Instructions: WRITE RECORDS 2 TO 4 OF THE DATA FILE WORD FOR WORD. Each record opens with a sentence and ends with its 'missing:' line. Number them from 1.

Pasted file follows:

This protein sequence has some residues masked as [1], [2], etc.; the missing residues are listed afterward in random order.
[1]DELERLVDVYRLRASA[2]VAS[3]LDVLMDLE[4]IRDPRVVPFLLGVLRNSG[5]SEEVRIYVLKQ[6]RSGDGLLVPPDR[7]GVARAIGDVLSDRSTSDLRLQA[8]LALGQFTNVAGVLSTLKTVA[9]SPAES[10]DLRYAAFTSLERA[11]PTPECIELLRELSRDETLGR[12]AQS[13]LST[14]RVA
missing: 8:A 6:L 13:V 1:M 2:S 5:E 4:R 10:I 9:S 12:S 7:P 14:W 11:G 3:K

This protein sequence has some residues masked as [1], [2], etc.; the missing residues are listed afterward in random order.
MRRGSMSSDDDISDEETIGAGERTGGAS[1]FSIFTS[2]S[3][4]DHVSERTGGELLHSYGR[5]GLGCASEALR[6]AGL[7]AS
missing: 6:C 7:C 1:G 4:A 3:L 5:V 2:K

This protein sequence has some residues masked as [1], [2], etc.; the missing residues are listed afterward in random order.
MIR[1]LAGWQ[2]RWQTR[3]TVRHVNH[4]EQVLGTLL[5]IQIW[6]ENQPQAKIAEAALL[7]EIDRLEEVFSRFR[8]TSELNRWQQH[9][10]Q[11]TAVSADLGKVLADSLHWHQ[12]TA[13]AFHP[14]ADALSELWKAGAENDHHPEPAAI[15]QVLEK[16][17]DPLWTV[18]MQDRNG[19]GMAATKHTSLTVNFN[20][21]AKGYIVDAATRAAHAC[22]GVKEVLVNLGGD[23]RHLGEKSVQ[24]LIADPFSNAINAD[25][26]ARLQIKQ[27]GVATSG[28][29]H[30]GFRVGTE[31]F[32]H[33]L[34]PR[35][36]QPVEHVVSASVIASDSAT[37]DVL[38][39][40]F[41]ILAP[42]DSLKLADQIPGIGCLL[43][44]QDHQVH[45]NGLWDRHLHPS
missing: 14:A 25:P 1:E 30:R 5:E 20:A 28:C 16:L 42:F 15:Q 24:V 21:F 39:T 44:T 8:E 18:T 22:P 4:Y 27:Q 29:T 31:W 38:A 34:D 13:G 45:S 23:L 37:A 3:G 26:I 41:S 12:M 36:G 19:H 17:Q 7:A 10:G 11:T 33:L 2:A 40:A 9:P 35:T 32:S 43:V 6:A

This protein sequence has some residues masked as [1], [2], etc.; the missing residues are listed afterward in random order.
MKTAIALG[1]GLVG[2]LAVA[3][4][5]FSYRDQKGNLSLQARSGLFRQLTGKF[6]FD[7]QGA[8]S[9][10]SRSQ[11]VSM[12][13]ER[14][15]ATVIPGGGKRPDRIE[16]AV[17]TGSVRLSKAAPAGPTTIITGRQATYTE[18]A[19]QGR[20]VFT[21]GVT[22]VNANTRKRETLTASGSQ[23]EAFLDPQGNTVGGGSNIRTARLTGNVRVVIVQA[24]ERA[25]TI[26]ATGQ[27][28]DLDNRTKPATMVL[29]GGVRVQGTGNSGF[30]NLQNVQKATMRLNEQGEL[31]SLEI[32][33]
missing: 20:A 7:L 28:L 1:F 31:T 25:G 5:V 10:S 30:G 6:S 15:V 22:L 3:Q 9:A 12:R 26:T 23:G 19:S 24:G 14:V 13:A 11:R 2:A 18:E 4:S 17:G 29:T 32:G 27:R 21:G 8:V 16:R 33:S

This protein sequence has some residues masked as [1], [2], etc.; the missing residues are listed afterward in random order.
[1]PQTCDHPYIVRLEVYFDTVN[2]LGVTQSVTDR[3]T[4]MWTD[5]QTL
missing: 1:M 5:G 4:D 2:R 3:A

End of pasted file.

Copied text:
This protein sequence has some residues masked as [1], [2], etc.; the missing residues are listed afterward in random order.
MRRGSMSSDDDISDEETIGAGERTGGAS[1]FSIFTS[2]S[3][4]DHVSERTGGELLHSYGR[5]GLGCASEALR[6]AGL[7]AS
missing: 6:C 7:C 1:G 4:A 3:L 5:V 2:K

This protein sequence has some residues masked as [1], [2], etc.; the missing residues are listed afterward in random order.
MIR[1]LAGWQ[2]RWQTR[3]TVRHVNH[4]EQVLGTLL[5]IQIW[6]ENQPQAKIAEAALL[7]EIDRLEEVFSRFR[8]TSELNRWQQH[9][10]Q[11]TAVSADLGKVLADSLHWHQ[12]TA[13]AFHP[14]ADALSELWKAGAENDHHPEPAAI[15]QVLEK[16][17]DPLWTV[18]MQDRNG[19]GMAATKHTSLTVNFN[20][21]AKGYIVDAATRAAHAC[22]GVKEVLVNLGGD[23]RHLGEKSVQ[24]LIADPFSNAINAD[25][26]ARLQIKQ[27]GVATSG[28][29]H[30]GFRVGTE[31]F[32]H[33]L[34]PR[35][36]QPVEHVVSASVIASDSAT[37]DVL[38][39][40]F[41]ILAP[42]DSLKLADQIPGIGCLL[43][44]QDHQVH[45]NGLWDRHLHPS
missing: 14:A 25:P 1:E 30:R 5:E 20:A 28:C 16:L 42:F 15:Q 24:V 21:F 39:T 44:T 8:E 18:T 22:P 4:Y 27:Q 29:T 31:W 38:A 34:D 13:G 45:S 23:L 37:A 3:G 26:I 41:S 12:M 36:G 19:H 17:Q 7:A 10:G 11:T 33:L 2:A 40:A 9:P 35:T 32:S 43:V 6:A

This protein sequence has some residues masked as [1], [2], etc.; the missing residues are listed afterward in random order.
MKTAIALG[1]GLVG[2]LAVA[3][4][5]FSYRDQKGNLSLQARSGLFRQLTGKF[6]FD[7]QGA[8]S[9][10]SRSQ[11]VSM[12][13]ER[14][15]ATVIPGGGKRPDRIE[16]AV[17]TGSVRLSKAAPAGPTTIITGRQATYTE[18]A[19]QGR[20]VFT[21]GVT[22]VNANTRKRETLTASGSQ[23]EAFLDPQGNTVGGGSNIRTARLTGNVRVVIVQA[24]ERA[25]TI[26]ATGQ[27][28]DLDNRTKPATMVL[29]GGVRVQGTGNSGF[30]NLQNVQKATMRLNEQGEL[31]SLEI[32][33]
missing: 20:A 7:L 28:L 1:F 31:T 25:G 5:V 10:S 30:G 6:S 15:V 22:L 3:Q 9:A 12:R 26:T 23:G 19:S 24:G 14:V 13:A 11:R 2:A 18:E 4:S 17:G 29:T 32:G 27:R 21:G 8:V 16:R 33:S